Maintaining physical activity is essential, even in a limited space, and children and adolescents should be active for at least 60 minutes a day.
It’s difficult for anyone to have to self-quarantine during a pandemic, but it’s infinitely more so when they’re with an infant or young child, and while the Centers for Disease Control and Prevention (CDC) guidelines are clear enough can look like to an adult, how you can isolate from someone who needs to be fed, changed, put to bed and cuddled.
It can be difficult to know what to do (and how not to lose your mind), but there are ways to safely quarantine a baby or toddler and keep yourself safe in the process.
Unfortunately, it’s not like you can send your little one to another room with an iPad and snacks for the next five days, the truth is that at least one parent will be at risk, here’s how to be as safe as possible stay.
Your child may be too young for a mask, but you’re not, so any time you spend with your baby or toddler (which will happen most of the time, let’s face it), double-mask, even if it’s just for a while. Only, says Dr. Resnick, will help reduce the chances of exposure.
Don’t share it
Unless your baby is crying profusely, resist the urge to crawl into bed with her unless absolutely necessary, and keep all her personal household items such as cups, bedding, toys, towels, food, etc.
Keep your child away from healthy siblings
This means separate meals, separate baths and separate playtimes. If possible, they should also sleep in different rooms. If not, move the beds as far apart as possible.
stay at home
Although the CDC recently reduced the recommended isolation period for older children and adults to five days, your child will need to stay home for 10 days because he is too young to wear a mask. That means no daycare, no grocery shopping, no play dates, and no car rides to pick up older siblings from school or sports.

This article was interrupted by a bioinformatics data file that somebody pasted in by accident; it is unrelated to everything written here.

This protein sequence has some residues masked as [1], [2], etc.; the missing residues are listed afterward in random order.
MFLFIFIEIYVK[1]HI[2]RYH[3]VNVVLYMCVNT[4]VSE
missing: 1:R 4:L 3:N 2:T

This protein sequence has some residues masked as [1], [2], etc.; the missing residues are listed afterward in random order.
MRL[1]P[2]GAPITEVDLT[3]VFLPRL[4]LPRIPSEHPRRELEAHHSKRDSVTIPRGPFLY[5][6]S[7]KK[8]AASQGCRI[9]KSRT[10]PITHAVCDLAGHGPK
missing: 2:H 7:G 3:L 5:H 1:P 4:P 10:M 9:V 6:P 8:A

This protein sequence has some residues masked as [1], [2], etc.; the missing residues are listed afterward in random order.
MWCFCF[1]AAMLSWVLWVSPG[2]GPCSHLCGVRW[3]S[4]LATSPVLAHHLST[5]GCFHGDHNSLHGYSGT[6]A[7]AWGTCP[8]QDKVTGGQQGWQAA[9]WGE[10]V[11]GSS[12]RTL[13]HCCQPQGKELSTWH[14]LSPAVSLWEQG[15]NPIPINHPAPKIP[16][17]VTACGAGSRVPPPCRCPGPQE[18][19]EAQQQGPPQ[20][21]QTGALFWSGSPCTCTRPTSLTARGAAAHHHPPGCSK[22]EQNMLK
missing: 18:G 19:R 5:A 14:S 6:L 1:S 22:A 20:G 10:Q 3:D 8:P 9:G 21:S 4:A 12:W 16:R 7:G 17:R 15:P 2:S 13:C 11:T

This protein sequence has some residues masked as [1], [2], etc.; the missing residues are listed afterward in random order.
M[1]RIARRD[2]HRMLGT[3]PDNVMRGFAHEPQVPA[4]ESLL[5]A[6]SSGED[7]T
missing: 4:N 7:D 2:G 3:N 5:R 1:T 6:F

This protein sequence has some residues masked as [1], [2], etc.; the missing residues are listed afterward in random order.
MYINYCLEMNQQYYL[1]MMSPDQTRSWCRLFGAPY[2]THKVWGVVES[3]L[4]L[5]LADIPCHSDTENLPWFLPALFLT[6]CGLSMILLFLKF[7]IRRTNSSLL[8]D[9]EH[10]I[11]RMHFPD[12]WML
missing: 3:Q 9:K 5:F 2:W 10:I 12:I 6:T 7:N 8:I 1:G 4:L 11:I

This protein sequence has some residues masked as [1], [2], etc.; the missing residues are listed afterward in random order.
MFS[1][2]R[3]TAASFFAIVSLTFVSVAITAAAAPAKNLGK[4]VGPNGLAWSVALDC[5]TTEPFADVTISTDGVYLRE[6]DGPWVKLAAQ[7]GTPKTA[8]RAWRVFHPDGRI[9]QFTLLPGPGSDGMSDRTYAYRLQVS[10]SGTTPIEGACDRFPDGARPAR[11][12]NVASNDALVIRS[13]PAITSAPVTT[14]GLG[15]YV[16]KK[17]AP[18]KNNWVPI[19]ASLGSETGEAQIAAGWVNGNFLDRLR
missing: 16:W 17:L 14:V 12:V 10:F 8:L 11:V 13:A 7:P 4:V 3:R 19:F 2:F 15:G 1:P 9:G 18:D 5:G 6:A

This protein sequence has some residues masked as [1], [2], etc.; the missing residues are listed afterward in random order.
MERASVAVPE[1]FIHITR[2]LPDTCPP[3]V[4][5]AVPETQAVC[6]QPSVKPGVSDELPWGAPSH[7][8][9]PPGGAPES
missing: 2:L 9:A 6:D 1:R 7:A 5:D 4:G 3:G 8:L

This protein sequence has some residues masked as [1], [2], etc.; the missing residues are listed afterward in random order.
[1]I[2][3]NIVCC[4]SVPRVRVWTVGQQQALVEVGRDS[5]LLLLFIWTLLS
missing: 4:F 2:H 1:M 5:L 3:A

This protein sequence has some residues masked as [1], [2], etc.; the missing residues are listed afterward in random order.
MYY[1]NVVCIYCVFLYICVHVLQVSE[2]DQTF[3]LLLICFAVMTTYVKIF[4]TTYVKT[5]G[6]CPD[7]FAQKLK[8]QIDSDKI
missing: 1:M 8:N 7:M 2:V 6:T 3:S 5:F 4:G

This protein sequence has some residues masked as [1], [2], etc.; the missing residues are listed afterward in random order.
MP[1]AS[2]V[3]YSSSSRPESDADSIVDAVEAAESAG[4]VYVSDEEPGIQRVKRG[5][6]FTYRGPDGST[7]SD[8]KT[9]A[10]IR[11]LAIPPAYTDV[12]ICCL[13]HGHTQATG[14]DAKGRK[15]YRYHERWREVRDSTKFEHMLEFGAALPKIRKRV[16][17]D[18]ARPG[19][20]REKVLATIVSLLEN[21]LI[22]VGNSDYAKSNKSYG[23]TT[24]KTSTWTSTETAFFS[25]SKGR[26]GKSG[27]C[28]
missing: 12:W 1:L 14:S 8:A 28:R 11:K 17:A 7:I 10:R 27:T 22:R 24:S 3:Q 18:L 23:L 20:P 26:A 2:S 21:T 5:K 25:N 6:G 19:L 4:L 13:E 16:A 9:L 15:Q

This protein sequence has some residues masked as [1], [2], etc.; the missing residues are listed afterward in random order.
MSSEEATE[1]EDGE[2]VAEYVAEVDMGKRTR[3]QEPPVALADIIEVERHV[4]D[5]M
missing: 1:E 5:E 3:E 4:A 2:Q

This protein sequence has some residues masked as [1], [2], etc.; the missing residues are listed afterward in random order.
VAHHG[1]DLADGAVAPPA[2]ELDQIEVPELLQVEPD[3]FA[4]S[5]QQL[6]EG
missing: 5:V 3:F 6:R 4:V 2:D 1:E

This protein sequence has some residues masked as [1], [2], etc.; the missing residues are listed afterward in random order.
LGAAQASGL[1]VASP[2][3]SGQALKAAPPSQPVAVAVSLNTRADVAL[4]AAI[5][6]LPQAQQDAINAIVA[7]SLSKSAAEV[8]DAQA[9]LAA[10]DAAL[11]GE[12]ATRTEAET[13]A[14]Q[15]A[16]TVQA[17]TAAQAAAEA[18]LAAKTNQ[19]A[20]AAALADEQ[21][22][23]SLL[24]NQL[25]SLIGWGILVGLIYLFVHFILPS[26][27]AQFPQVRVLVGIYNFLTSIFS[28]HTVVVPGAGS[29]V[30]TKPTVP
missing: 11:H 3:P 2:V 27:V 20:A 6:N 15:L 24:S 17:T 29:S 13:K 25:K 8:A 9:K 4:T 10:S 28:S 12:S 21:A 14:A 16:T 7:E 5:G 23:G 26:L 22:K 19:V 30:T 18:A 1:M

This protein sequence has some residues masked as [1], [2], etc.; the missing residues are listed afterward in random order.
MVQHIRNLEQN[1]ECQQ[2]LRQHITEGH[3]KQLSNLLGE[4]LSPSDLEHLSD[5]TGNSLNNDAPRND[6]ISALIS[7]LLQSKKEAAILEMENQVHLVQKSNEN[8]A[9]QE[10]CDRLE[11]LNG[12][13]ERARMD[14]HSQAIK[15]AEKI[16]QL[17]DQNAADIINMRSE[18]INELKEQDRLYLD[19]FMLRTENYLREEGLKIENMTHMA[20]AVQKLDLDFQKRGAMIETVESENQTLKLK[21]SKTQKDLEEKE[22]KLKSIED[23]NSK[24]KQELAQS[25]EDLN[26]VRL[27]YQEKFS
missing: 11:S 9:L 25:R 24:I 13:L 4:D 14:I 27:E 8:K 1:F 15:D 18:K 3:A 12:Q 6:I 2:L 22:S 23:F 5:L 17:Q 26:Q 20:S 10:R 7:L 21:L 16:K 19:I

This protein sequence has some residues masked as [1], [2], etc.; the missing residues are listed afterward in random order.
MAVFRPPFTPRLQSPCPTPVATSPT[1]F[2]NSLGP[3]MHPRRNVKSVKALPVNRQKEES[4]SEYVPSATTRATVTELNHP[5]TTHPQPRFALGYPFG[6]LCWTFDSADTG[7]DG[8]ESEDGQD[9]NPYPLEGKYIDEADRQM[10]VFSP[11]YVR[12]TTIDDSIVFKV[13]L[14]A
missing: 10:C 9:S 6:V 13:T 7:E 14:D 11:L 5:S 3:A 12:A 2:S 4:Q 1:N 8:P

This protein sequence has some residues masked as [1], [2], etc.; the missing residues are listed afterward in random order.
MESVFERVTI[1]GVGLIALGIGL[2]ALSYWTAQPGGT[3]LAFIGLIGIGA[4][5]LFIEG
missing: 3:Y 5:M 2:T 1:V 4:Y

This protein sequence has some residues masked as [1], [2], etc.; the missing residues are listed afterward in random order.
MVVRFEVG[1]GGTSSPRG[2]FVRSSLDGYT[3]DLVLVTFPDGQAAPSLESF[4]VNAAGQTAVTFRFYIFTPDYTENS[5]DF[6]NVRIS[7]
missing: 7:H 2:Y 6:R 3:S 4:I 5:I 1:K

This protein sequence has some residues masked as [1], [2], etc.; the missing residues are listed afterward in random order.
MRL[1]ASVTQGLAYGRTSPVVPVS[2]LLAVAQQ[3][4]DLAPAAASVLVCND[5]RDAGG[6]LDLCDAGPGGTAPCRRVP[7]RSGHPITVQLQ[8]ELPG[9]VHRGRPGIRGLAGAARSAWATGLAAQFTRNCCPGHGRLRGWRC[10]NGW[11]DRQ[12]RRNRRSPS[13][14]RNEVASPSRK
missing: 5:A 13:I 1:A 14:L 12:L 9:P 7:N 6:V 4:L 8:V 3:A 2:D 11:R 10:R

That doesn’t mean you have to keep her inside. If you don’t have a yard, you can take her for a walk, but Dr. Resnick recommends avoiding crowds, staying at least 6 feet away from others, and if possible, putting something like a rain cover over the stroller. .
Safely relieve your child’s symptoms
You can treat your baby or toddler’s symptoms much the same as you would any respiratory virus: rest, plenty of fluids, and infant Tylenol or Advil to reduce fever. Over-the-counter cold and flu medicine is not recommended for very young children, but says Dr. Resnick says that for babies over 1 year old, you can give a teaspoon of honey once or twice a day, and a cool mist humidifier can also help.
Call your pediatrician
Most babies and young children have mild cases of RSV and can recover at home, but call your pediatrician right away if you notice your little one is having trouble breathing and can’t stand up or stay awake, or has chapped skin or lips Is pale , gray, or blue in color, or has a fever of 100.4°F or higher if he is younger than 3 months old, or more than 101.5°F if he is 3 months or older.
Calm down and tell what is happening
Tell your baby or toddler what is going on as reassuringly as possible, even if they are too young to understand what is going on. Explain to her that she needs to stay home so her friends don’t get sick.
“Keep it simple, tell my patients that they are superheroes in healthcare which they are so excited about, and avoid telling young children that they have a defect: they get confused and think that means they have a real defect in their body,” explains Dr. Resnick.
How to self-quarantine when a family member has RSV
Separating siblings can be difficult, especially if they are playmates, but there are things you can do:
Separate them as much as possible
An affected child should be kept in a designated area of the home away from other siblings, sleep in a separate bedroom and use a separate bathroom, if possible.
You may want to consider having parent pods, where one parent cares for the affected child and the other cares for the non-affected siblings.
Don’t let them share each other’s tools
While sharing is usually a good thing, make sure your children don’t eat from the same plates or utensils, play with the same toys, or use the same towels or bedding.
Disinfect high-touch surfaces such as doorknobs, bathroom fixtures, counters and toilets with household cleaners or wipes every day. It’s true that the virus is mostly in the air, but young children spit a lot, and you can end up with infectious droplets. .”